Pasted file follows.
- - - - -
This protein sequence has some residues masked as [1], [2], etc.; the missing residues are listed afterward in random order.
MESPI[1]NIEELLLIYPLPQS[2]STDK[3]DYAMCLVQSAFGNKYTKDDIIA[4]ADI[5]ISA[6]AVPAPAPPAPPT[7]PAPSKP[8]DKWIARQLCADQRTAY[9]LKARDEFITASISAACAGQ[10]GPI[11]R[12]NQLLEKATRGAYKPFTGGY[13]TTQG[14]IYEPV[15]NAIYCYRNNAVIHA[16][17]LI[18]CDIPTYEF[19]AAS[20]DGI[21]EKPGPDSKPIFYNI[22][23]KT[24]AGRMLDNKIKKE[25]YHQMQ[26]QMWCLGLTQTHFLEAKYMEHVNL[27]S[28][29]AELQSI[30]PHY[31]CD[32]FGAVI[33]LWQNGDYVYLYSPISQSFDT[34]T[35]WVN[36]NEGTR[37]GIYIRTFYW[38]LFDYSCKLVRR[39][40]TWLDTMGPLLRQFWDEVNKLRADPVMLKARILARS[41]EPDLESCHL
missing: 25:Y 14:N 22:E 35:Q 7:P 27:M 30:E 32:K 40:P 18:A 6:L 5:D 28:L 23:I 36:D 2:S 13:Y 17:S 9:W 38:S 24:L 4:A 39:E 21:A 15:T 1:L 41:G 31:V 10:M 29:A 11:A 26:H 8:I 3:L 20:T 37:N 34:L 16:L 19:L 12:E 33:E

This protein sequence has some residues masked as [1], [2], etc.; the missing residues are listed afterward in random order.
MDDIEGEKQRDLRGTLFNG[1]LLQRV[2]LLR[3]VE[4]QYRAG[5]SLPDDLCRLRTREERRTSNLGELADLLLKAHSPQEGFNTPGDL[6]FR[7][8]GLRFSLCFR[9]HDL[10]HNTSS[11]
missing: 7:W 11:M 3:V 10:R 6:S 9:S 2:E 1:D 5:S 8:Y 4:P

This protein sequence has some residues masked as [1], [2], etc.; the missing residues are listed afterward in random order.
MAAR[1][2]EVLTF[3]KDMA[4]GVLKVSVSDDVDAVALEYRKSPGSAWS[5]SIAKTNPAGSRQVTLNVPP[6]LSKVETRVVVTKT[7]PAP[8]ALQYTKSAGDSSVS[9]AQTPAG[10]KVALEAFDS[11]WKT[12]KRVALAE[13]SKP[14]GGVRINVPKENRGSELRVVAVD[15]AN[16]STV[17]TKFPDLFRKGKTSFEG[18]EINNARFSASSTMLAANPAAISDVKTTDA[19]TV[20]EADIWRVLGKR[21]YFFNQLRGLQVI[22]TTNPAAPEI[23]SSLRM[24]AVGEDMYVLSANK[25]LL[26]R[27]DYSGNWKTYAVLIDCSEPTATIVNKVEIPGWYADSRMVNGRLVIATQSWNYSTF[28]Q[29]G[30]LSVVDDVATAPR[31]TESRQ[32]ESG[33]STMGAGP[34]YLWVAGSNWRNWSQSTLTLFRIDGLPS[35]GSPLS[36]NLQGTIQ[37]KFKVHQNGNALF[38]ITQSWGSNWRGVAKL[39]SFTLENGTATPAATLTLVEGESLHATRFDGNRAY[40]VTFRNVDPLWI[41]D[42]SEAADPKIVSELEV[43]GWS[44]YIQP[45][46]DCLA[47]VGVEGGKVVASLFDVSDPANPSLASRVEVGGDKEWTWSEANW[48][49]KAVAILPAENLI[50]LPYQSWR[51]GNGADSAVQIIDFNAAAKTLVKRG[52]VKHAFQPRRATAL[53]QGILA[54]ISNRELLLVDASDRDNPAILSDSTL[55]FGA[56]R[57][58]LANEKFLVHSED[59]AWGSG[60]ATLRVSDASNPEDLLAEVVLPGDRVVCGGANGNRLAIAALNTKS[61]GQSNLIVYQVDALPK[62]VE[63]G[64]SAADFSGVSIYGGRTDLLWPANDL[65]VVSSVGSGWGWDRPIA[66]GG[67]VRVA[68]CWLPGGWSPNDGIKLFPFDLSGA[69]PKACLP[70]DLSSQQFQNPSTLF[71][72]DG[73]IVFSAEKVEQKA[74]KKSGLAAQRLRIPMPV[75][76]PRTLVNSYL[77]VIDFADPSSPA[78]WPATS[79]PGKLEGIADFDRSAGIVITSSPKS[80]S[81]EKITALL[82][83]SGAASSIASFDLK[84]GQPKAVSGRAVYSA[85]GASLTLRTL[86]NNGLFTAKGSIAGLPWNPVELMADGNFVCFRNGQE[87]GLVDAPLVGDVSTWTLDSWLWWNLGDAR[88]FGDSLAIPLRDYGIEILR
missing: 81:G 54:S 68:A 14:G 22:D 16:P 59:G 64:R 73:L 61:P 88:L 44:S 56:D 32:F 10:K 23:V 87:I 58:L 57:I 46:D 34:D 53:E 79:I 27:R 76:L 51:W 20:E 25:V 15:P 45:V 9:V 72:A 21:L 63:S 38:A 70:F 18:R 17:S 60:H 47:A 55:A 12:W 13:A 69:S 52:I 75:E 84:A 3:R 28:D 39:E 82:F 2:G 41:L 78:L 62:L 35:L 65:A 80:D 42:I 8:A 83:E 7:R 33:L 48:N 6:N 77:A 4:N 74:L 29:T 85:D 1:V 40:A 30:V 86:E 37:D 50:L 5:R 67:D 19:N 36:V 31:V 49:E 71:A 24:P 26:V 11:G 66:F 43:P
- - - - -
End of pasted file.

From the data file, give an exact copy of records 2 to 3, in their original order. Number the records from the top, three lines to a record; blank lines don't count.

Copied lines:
This protein sequence has some residues masked as [1], [2], etc.; the missing residues are listed afterward in random order.
MDDIEGEKQRDLRGTLFNG[1]LLQRV[2]LLR[3]VE[4]QYRAG[5]SLPDDLCRLRTREERRTSNLGELADLLLKAHSPQEGFNTPGDL[6]FR[7][8]GLRFSLCFR[9]HDL[10]HNTSS[11]
missing: 7:W 11:M 3:V 10:R 6:S 9:S 2:E 1:D 5:S 8:Y 4:P

This protein sequence has some residues masked as [1], [2], etc.; the missing residues are listed afterward in random order.
MAAR[1][2]EVLTF[3]KDMA[4]GVLKVSVSDDVDAVALEYRKSPGSAWS[5]SIAKTNPAGSRQVTLNVPP[6]LSKVETRVVVTKT[7]PAP[8]ALQYTKSAGDSSVS[9]AQTPAG[10]KVALEAFDS[11]WKT[12]KRVALAE[13]SKP[14]GGVRINVPKENRGSELRVVAVD[15]AN[16]STV[17]TKFPDLFRKGKTSFEG[18]EINNARFSASSTMLAANPAAISDVKTTDA[19]TV[20]EADIWRVLGKR[21]YFFNQLRGLQVI[22]TTNPAAPEI[23]SSLRM[24]AVGEDMYVLSANK[25]LL[26]R[27]DYSGNWKTYAVLIDCSEPTATIVNKVEIPGWYADSRMVNGRLVIATQSWNYSTF[28]Q[29]G[30]LSVVDDVATAPR[31]TESRQ[32]ESG[33]STMGAGP[34]YLWVAGSNWRNWSQSTLTLFRIDGLPS[35]GSPLS[36]NLQGTIQ[37]KFKVHQNGNALF[38]ITQSWGSNWRGVAKL[39]SFTLENGTATPAATLTLVEGESLHATRFDGNRAY[40]VTFRNVDPLWI[41]D[42]SEAADPKIVSELEV[43]GWS[44]YIQP[45][46]DCLA[47]VGVEGGKVVASLFDVSDPANPSLASRVEVGGDKEWTWSEANW[48][49]KAVAILPAENLI[50]LPYQSWR[51]GNGADSAVQIIDFNAAAKTLVKRG[52]VKHAFQPRRATAL[53]QGILA[54]ISNRELLLVDASDRDNPAILSDSTL[55]FGA[56]R[57][58]LANEKFLVHSED[59]AWGSG[60]ATLRVSDASNPEDLLAEVVLPGDRVVCGGANGNRLAIAALNTKS[61]GQSNLIVYQVDALPK[62]VE[63]G[64]SAADFSGVSIYGGRTDLLWPANDL[65]VVSSVGSGWGWDRPIA[66]GG[67]VRVA[68]CWLPGGWSPNDGIKLFPFDLSGA[69]PKACLP[70]DLSSQQFQNPSTLF[71][72]DG[73]IVFSAEKVEQKA[74]KKSGLAAQRLRIPMPV[75][76]PRTLVNSYL[77]VIDFADPSSPA[78]WPATS[79]PGKLEGIADFDRSAGIVITSSPKS[80]S[81]EKITALL[82][83]SGAASSIASFDLK[84]GQPKAVSGRAVYSA[85]GASLTLRTL[86]NNGLFTAKGSIAGLPWNPVELMADGNFVCFRNGQE[87]GLVDAPLVGDVSTWTLDSWLWWNLGDAR[88]FGDSLAIPLRDYGIEILR
missing: 81:G 54:S 68:A 14:G 22:D 16:P 59:G 64:R 73:L 61:P 88:L 44:S 56:D 32:F 10:K 23:V 87:I 58:L 57:I 46:D 34:D 53:E 79:I 27:R 76:L 51:W 20:E 25:V 15:P 45:V 9:V 72:A 21:L 63:S 38:A 70:F 18:R 17:S 60:H 47:A 55:A 12:W 13:A 69:S 52:I 75:E 84:A 3:R 28:D 39:E 82:F 2:G 41:L 78:L 62:L 35:L 65:A 80:D 42:I 8:A 83:E 7:R 33:L 48:N 6:N 77:A 4:N 74:L 29:T 85:D 1:V 40:A 30:V 86:E 37:D 50:L 5:R 67:D 19:N 36:V 31:V 49:E 71:A 24:P 26:V 11:G 66:F 43:P